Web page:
News

05.11.2006

Patricia Princehouse, a prominent defender of evolution education in Ohio, was among eight people to receive a Hugh M. Hefner First Amendment Award from the Playboy Foundation on May 11, 2006.

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07.13.2006

A member of the Ohio state board of education proposed a change to the state science standards, prompting concern that the attack on evolution education in the Buckeye State -- which began in 2000, when the standards were in development -- is not yet over.

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05.26.2006

In a commencement address at Johns Hopkins School of Medicine in Baltimore on May 25, 2006, New York City's mayor Michael R. Bloomberg decried the political manipulation of science to further ideological ends, saying, "Today, we are seeing hundreds of years of scientific discovery being challenged by people who simply disregard facts that don't happen to agree with their agenda ... Some call it pseudoscience, others call it faith-based science, but when you notice where this negligence tends to take place, you might as well call it 'political science.'"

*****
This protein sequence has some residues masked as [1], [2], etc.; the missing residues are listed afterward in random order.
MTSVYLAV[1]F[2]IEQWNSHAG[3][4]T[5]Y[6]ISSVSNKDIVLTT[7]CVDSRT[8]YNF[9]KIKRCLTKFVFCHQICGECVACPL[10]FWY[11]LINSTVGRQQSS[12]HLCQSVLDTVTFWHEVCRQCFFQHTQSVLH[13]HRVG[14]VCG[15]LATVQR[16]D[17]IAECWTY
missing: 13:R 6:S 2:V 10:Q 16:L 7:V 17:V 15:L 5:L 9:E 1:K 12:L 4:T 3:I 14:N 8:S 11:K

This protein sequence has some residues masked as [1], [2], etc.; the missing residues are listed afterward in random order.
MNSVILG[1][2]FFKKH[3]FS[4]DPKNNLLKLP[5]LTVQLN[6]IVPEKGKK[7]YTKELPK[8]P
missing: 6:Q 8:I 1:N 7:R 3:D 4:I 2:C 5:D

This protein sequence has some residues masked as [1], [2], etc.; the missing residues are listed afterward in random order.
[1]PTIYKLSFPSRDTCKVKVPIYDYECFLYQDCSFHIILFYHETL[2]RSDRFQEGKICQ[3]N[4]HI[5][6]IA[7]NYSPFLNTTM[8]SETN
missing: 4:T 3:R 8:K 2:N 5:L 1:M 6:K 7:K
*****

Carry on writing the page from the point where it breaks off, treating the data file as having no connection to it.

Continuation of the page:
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06.26.2006

When the New York State Assembly's legislative session ended on June 23, 2006, Assembly Bill 8036 [Link broken] died in committee. If enacted, the bill would have required that "all pupils in grades kindergarten through twelve in all public schools in the state ...

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03.16.2006

Not since the infamous Scopes "monkey" trial of the 1920s has the controversy over the teaching of evolution exposed deep divides between sections of the American public. The Kansas Board of Education's announcement that intelligent design would be taught alongside evolution ignited a nationwide debate over what constitutes science education and what are actually nonscientific approaches to education. At a time when many studies show that the U.S.

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